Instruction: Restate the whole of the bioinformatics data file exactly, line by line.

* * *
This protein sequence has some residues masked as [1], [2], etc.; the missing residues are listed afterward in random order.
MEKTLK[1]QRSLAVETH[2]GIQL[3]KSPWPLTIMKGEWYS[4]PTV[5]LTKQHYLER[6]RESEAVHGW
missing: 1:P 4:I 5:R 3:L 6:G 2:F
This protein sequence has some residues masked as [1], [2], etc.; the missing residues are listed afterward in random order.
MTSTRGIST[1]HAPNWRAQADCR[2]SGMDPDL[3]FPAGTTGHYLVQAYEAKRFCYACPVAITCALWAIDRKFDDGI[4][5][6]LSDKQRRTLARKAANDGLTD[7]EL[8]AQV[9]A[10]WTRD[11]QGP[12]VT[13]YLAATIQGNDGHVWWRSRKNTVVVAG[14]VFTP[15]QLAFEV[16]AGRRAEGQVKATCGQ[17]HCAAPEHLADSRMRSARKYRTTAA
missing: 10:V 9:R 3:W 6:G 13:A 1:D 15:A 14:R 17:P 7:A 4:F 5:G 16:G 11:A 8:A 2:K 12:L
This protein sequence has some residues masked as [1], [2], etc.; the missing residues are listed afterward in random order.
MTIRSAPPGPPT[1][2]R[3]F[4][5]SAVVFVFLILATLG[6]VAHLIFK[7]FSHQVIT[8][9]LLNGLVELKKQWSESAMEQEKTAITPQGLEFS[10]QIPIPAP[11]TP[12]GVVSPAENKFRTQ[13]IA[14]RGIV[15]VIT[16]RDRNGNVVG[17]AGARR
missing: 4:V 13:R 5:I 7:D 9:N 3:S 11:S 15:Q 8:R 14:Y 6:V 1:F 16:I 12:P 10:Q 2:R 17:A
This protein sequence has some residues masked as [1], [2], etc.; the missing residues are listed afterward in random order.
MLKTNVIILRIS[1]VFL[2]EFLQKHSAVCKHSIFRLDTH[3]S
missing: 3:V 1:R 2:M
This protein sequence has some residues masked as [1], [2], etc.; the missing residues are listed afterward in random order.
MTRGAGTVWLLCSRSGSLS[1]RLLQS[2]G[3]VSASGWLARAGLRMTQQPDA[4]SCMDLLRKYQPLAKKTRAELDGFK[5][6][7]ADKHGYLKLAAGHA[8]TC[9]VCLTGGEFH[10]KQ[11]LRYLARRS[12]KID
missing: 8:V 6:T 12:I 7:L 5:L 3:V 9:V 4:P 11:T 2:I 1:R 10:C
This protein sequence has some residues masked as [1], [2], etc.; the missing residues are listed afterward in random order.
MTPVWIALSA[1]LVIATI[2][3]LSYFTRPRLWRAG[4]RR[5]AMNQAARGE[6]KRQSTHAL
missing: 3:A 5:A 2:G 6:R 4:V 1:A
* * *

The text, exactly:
This protein sequence has some residues masked as [1], [2], etc.; the missing residues are listed afterward in random order.
MEKTLK[1]QRSLAVETH[2]GIQL[3]KSPWPLTIMKGEWYS[4]PTV[5]LTKQHYLER[6]RESEAVHGW
missing: 1:P 4:I 5:R 3:L 6:G 2:F
This protein sequence has some residues masked as [1], [2], etc.; the missing residues are listed afterward in random order.
MTSTRGIST[1]HAPNWRAQADCR[2]SGMDPDL[3]FPAGTTGHYLVQAYEAKRFCYACPVAITCALWAIDRKFDDGI[4][5][6]LSDKQRRTLARKAANDGLTD[7]EL[8]AQV[9]A[10]WTRD[11]QGP[12]VT[13]YLAATIQGNDGHVWWRSRKNTVVVAG[14]VFTP[15]QLAFEV[16]AGRRAEGQVKATCGQ[17]HCAAPEHLADSRMRSARKYRTTAA
missing: 10:V 9:R 3:W 6:G 13:A 1:D 15:A 14:R 17:P 7:A 4:F 5:G 16:G 11:A 8:A 2:K 12:L
This protein sequence has some residues masked as [1], [2], etc.; the missing residues are listed afterward in random order.
MTIRSAPPGPPT[1][2]R[3]F[4][5]SAVVFVFLILATLG[6]VAHLIFK[7]FSHQVIT[8][9]LLNGLVELKKQWSESAMEQEKTAITPQGLEFS[10]QIPIPAP[11]TP[12]GVVSPAENKFRTQ[13]IA[14]RGIV[15]VIT[16]RDRNGNVVG[17]AGARR
missing: 4:V 13:R 5:I 7:D 9:N 3:S 11:S 15:Q 8:R 14:Y 6:V 1:F 16:I 12:P 10:Q 2:R 17:A
This protein sequence has some residues masked as [1], [2], etc.; the missing residues are listed afterward in random order.
MLKTNVIILRIS[1]VFL[2]EFLQKHSAVCKHSIFRLDTH[3]S
missing: 3:V 1:R 2:M
This protein sequence has some residues masked as [1], [2], etc.; the missing residues are listed afterward in random order.
MTRGAGTVWLLCSRSGSLS[1]RLLQS[2]G[3]VSASGWLARAGLRMTQQPDA[4]SCMDLLRKYQPLAKKTRAELDGFK[5][6][7]ADKHGYLKLAAGHA[8]TC[9]VCLTGGEFH[10]KQ[11]LRYLARRS[12]KID
missing: 8:V 6:T 12:I 7:L 5:L 3:V 9:V 4:P 11:T 2:I 1:R 10:C
This protein sequence has some residues masked as [1], [2], etc.; the missing residues are listed afterward in random order.
MTPVWIALSA[1]LVIATI[2][3]LSYFTRPRLWRAG[4]RR[5]AMNQAARGE[6]KRQSTHAL
missing: 3:A 5:A 2:G 6:R 4:V 1:A